Friday, January 22, 2016

Daily Corrections Clips


Don Thompson, The Associated Press

Californians face a watershed year as they prepare to decide whether to resume executions that stopped a decade ago or end them entirely.

While advocates jockey to put both choices before voters this fall, officials overseeing the 746 condemned inmates on the nation's largest death row are pushing ahead with plans to use a single lethal drug to meet legal requirements amid a nationwide shortage of execution drugs.

They will hold a public hearing Friday on their proposal to let corrections officials choose from four types of powerful barbiturates to execute prisoners. About 12,000 people have submitted written comments ahead of the hearing.

Jeremiah Dobruck, The Los Angeles Times

The California Supreme Court on Thursday upheld the death sentence issued in 2009 for Billy Joe Johnson, a Costa Mesa native and white supremacist who was convicted of murdering another gang member in 2002.

A jury found Johnson guilty of luring fellow skinhead Scott Miller from a party in Costa Mesa to an Anaheim alley, where he was shot to death.

The white supremacist gang Public Enemy Number One had put out a hit on Miller after he spoke to the media about the gang, which he helped form, according to court documents.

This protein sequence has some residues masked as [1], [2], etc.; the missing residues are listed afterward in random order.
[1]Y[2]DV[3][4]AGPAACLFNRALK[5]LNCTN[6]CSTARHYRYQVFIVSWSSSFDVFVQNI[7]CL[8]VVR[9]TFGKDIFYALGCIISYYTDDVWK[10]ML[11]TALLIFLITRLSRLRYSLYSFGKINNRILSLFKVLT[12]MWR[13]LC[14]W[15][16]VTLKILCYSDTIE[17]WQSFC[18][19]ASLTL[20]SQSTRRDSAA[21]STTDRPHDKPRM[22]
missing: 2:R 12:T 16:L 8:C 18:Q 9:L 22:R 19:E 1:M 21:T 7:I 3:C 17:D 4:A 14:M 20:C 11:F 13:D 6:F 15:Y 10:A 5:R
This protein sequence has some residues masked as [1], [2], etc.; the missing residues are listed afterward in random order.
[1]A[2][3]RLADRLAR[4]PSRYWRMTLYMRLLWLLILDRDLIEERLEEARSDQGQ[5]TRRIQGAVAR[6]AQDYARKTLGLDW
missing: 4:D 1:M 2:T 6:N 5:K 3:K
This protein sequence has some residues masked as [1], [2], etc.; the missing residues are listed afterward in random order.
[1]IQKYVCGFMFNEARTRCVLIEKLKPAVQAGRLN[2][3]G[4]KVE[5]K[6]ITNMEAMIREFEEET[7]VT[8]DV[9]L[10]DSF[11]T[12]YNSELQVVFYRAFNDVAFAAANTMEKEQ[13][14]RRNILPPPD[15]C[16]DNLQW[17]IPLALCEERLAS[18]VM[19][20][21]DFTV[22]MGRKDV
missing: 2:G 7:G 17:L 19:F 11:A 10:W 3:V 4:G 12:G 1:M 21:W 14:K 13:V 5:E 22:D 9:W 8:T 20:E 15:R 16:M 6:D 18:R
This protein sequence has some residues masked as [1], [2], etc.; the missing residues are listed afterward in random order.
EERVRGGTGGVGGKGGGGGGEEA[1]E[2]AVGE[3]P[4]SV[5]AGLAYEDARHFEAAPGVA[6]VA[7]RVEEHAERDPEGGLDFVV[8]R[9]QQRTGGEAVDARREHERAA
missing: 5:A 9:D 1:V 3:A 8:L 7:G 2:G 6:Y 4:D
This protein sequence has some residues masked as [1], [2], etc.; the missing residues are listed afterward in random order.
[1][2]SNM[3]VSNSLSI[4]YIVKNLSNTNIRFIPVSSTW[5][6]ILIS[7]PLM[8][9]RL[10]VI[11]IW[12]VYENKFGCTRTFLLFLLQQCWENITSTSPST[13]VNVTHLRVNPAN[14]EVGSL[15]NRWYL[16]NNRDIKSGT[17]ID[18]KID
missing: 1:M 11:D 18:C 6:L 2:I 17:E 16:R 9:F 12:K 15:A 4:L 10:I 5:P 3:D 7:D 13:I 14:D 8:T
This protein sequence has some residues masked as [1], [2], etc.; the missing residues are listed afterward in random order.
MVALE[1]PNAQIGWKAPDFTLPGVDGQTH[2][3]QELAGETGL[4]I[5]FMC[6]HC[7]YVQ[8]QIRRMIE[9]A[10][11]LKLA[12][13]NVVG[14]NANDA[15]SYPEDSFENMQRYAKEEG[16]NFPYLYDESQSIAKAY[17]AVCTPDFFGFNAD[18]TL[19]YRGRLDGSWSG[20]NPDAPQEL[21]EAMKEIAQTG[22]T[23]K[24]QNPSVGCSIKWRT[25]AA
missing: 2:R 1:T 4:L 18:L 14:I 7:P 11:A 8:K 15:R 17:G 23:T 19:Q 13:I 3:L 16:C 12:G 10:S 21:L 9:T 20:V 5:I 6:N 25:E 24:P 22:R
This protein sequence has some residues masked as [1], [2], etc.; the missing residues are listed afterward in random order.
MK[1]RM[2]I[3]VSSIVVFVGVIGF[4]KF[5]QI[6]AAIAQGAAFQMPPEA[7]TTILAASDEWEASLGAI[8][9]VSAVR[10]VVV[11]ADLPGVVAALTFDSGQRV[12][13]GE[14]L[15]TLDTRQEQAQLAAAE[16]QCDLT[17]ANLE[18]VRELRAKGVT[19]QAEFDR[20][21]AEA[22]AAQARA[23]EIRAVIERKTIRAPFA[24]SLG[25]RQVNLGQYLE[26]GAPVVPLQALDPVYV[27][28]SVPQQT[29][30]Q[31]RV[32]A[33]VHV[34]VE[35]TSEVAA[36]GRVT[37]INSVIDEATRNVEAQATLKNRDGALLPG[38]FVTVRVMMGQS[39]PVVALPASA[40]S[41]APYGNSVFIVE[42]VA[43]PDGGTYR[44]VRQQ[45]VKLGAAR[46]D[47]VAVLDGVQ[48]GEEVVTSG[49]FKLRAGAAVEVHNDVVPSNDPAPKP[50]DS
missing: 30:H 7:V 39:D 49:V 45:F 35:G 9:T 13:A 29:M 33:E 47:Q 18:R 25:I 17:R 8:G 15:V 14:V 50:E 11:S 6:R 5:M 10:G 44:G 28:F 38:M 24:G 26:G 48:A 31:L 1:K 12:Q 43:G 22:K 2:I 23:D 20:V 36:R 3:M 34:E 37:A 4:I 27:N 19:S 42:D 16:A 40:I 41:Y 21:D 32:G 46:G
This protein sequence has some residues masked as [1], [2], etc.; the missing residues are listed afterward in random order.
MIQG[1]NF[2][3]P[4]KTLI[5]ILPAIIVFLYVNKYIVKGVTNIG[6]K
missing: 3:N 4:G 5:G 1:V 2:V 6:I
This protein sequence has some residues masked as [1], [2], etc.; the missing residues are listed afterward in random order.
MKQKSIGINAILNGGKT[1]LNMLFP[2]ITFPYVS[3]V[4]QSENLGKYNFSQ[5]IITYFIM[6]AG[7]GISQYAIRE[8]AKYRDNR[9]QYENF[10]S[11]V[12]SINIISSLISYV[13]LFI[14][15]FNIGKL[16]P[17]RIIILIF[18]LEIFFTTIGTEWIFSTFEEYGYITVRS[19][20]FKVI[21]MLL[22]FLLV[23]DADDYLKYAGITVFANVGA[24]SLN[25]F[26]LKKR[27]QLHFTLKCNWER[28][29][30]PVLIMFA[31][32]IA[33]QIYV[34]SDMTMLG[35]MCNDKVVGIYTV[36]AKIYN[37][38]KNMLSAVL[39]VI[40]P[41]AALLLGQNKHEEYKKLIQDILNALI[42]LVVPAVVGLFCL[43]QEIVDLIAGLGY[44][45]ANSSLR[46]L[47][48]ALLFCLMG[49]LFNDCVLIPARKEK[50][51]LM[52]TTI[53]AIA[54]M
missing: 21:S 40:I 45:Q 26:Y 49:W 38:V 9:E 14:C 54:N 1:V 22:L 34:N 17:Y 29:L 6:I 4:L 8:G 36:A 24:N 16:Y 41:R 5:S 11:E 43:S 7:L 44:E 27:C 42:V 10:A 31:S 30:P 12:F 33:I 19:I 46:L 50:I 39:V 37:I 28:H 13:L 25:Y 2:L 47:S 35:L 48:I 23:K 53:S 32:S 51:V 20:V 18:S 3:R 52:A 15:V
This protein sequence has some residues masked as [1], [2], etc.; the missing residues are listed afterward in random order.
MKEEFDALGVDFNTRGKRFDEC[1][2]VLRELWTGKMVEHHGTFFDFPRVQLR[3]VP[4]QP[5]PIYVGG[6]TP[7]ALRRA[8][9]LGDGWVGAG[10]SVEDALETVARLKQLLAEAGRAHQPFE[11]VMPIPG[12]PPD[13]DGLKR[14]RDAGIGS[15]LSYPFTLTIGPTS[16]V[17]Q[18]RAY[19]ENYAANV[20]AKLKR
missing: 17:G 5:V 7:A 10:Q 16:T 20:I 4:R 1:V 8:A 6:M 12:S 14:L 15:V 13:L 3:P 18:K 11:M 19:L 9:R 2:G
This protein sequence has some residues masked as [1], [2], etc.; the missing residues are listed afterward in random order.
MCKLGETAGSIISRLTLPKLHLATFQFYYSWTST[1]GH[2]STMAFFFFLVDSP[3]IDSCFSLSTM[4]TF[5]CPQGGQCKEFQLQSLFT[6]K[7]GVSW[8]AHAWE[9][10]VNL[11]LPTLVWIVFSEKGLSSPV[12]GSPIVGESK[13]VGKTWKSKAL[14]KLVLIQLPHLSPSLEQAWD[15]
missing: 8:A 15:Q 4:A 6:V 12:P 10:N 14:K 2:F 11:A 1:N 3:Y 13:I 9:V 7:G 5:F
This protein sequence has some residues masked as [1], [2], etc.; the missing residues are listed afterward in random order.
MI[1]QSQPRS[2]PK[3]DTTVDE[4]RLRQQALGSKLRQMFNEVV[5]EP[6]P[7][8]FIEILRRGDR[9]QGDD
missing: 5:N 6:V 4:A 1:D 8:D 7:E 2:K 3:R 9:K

Paulette Cohn, Parade

Becoming an aid worker isn’t the safe career that it might have been in another generation. These days, if you listen to the news, the workers are suspect as potential spies by enemy combatants, and sometimes kidnapped and held for ransom. It takes a certain amount of badassness to even want to apply for the job.

But in A Perfect Day, starring Benecio Del Toro and Tim Robbins, we learn that dealing with frustration can be as dangerous a part of the job as the bombs and the bullets when people, who allegedly want the same things you do, make a simple task 100 times more difficult than it needs be due to rules and regulations.

Martin Kaste, NPR

An experiment has been underway in California since November 2014, when voters approved Proposition 47: put fewer lawbreakers in jail without increasing crime. The measure converted a list of nonviolent felonies into misdemeanors, which translated into little or no jail time for crimes such as low-value theft and possession of hard drugs.

Police didn't like Prop 47 when it was on the ballot, and now many are convinced they were right to oppose it.